A number of Haydn’s minuet movements from the 1760s and 1770s contain sparsely scored trio sections in which a single musical idea is repeated continuously, even obsessively. In these trios — of which the most distinctive are in Symphonies Nos. 21, 28, 29, 30, 43, 46, and 58 — Haydn developed and cultivated an aesthetic of the minimal. While they conjure a range of moods, these trios share several features that mark them as a distinct type. These include circular harmonic motion, schematic melodies, and the use of certain characteristic intervals. Although modern critics consistently ascribe ‘Balkan’, ‘Gypsy’, ‘Slavonic’, or ‘Eastern European’ qualities to these trios, the evidence for these claims is scanty. The exotic quality of the trios is best viewed in light of Haydn’s minimization of particular compositional parameters, such as dynamics, scoring, and motivic and textural variance. At the same time, it is precisely the minimal quality of these trios that allows Haydn to explore in dramatic fashion the mechanics of contrast in the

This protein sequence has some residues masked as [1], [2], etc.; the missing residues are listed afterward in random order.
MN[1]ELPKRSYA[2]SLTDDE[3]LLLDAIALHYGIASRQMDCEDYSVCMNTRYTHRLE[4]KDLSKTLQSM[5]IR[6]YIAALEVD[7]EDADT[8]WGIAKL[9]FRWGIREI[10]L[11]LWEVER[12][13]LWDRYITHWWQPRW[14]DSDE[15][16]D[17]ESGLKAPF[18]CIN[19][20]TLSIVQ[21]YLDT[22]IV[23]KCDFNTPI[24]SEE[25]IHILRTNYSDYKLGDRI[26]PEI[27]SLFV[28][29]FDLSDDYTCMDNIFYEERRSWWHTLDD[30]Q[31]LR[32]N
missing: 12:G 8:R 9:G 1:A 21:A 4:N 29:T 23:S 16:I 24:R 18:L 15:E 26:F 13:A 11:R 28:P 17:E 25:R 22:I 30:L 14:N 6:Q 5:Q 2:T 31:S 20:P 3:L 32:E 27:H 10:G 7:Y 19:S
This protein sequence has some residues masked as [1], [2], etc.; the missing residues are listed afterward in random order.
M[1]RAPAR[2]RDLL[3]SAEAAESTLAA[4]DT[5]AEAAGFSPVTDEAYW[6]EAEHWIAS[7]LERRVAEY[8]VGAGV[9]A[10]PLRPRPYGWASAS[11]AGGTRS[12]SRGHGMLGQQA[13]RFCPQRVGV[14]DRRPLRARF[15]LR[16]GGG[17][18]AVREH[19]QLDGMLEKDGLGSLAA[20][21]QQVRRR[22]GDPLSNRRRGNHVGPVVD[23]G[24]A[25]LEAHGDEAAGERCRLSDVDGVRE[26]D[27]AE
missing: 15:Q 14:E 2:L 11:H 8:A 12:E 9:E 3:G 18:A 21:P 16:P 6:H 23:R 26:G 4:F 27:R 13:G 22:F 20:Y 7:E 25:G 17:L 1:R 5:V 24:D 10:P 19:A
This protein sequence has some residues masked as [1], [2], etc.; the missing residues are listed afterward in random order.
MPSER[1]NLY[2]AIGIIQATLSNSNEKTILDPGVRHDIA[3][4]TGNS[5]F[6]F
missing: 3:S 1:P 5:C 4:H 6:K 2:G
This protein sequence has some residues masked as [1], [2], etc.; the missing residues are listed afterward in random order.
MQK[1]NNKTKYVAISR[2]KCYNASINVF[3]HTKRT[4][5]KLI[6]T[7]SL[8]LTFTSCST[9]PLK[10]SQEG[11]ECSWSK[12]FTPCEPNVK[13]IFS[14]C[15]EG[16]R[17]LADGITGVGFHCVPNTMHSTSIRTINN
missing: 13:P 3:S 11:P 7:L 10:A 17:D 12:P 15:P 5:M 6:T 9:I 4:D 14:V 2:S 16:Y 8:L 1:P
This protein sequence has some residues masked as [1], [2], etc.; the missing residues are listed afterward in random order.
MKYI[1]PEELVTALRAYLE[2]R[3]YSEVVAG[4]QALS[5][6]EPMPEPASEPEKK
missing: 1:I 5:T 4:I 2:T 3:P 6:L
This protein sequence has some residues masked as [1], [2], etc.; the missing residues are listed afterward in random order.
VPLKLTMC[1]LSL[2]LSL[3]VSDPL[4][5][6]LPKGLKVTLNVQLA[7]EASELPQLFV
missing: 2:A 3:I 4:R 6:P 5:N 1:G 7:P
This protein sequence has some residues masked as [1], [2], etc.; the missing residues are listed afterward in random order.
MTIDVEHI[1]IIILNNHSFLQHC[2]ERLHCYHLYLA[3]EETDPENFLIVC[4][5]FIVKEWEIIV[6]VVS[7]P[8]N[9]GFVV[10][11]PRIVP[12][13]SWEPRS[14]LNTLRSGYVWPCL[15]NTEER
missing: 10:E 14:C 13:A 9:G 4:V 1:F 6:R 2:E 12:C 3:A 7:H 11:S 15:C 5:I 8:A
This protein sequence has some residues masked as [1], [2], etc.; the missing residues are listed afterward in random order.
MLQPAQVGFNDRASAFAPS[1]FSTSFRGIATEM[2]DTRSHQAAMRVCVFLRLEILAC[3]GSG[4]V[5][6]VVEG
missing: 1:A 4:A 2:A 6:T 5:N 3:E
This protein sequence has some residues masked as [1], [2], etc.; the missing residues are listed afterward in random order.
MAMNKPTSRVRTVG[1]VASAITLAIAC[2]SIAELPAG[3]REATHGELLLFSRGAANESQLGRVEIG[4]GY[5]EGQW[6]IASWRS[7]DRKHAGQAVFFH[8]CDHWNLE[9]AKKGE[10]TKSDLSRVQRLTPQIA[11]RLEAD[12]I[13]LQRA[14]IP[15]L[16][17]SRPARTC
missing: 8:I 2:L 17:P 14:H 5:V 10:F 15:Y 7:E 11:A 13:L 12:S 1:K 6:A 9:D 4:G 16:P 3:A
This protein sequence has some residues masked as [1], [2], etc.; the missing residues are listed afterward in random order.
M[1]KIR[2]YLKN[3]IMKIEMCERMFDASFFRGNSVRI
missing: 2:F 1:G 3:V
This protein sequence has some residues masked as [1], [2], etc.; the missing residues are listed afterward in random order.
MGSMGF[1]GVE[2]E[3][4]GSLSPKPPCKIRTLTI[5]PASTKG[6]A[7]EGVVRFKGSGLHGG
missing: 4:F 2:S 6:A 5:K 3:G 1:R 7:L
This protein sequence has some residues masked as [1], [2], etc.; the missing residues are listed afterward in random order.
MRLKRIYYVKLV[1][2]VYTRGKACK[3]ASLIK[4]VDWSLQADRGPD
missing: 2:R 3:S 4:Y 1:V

form. While Haydn’s minimal style appears most consistently in trios of the 1760s and 1770s, it also informs his later trio writing.